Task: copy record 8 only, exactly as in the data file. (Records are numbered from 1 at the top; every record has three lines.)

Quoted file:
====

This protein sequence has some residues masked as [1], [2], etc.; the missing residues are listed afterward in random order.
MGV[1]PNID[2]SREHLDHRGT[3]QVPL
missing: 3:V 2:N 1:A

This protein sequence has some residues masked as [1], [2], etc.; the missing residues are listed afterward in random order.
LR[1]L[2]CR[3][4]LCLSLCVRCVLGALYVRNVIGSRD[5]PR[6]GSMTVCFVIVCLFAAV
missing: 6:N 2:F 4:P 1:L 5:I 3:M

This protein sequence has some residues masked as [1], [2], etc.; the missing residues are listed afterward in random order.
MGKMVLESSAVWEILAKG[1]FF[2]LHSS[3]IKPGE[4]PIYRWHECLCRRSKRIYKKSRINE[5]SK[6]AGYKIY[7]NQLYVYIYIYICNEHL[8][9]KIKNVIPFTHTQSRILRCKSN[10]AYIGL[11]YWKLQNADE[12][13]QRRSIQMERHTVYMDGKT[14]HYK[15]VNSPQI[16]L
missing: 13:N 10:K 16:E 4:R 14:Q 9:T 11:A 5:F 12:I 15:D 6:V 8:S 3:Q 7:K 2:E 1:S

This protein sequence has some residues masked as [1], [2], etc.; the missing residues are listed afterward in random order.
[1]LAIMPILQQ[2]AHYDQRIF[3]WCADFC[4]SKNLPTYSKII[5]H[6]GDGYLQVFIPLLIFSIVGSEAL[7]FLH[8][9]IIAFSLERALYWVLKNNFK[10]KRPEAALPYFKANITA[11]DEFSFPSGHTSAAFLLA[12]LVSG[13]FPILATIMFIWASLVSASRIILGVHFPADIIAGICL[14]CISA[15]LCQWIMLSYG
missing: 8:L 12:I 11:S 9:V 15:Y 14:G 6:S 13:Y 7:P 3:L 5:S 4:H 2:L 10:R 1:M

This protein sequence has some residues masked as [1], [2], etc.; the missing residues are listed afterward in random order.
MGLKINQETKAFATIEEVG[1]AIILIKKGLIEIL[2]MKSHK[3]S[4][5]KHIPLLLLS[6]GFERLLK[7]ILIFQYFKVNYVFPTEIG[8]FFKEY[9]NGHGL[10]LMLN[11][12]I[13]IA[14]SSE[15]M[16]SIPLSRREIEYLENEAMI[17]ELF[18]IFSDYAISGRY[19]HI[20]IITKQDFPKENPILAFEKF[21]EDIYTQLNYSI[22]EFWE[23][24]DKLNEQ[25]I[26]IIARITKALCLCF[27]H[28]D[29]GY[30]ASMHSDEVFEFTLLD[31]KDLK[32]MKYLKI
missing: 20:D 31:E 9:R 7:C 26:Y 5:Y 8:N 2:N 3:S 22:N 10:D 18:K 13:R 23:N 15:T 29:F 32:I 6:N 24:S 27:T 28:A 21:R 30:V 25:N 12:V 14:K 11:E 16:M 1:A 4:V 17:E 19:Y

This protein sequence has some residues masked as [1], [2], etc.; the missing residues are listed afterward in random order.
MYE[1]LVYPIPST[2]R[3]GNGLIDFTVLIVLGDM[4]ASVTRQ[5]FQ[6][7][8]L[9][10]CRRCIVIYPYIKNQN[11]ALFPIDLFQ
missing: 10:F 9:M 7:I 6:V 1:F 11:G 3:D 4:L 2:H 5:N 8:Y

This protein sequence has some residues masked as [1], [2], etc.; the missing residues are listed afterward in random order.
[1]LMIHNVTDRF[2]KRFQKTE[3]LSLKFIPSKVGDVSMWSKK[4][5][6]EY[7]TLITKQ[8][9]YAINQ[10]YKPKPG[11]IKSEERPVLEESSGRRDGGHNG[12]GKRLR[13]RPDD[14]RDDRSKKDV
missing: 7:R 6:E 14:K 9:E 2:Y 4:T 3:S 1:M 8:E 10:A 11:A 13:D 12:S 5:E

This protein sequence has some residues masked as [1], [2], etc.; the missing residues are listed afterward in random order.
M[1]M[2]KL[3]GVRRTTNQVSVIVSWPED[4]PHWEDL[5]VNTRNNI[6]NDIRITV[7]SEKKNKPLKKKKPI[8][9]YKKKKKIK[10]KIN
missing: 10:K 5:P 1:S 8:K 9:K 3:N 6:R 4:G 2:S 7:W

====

This protein sequence has some residues masked as [1], [2], etc.; the missing residues are listed afterward in random order.
M[1]M[2]KL[3]GVRRTTNQVSVIVSWPED[4]PHWEDL[5]VNTRNNI[6]NDIRITV[7]SEKKNKPLKKKKPI[8][9]YKKKKKIK[10]KIN
missing: 10:K 5:P 1:S 8:K 9:K 3:N 6:R 4:G 2:S 7:W